By Jörg Niewöhner
The German network: Looking for a new narrative
The time has long passed when urban development could be administered from the top. Cities are too dynamic now, and their inhabitants are well informed and have their own ideas and aspirations. Development has to address functional and aesthetic needs and desires that can change in an instant. Planning departments and policy makers have lost the authority they once had to model urban spaces according to their own visions. They now seek new means, images and narratives to engage with spaces and citizens in ways that generate liveable cities for all.
However, while top-down urban development has lost credibility, bottom-up approaches have also seen better days. The technical, social and ecological complexity of urban spaces and configurations is such that individuals and local interest groups often struggle to bring their own ideas and wishes into dialogue with the bigger picture. This can result in patchwork development that’s incapable of addressing society’s great challenges, such as climate change adaptation or increasing social housing capacities.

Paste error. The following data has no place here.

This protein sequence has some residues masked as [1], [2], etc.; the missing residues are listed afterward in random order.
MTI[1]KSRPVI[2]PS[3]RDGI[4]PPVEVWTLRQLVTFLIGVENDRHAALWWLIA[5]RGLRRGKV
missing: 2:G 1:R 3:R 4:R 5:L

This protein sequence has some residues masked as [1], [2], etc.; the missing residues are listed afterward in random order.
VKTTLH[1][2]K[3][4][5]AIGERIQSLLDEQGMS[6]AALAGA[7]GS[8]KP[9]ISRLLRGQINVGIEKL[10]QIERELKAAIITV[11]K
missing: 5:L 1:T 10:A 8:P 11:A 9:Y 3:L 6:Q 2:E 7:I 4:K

The German SEiSMiC network, comprising 70 people from all walks of life and largely rooted in Berlin and the Western “Ruhrgebiet”, is a good example of the dynamic that is visible in all fields of urban development: Participatory urban planning and development confronts self-organised civil society initiatives. Administrative logic, created to balance conflicting interests and ensure fairness and long-term stability, squares off against community-based initiatives inspired by the possibility to shape local spaces according to local needs.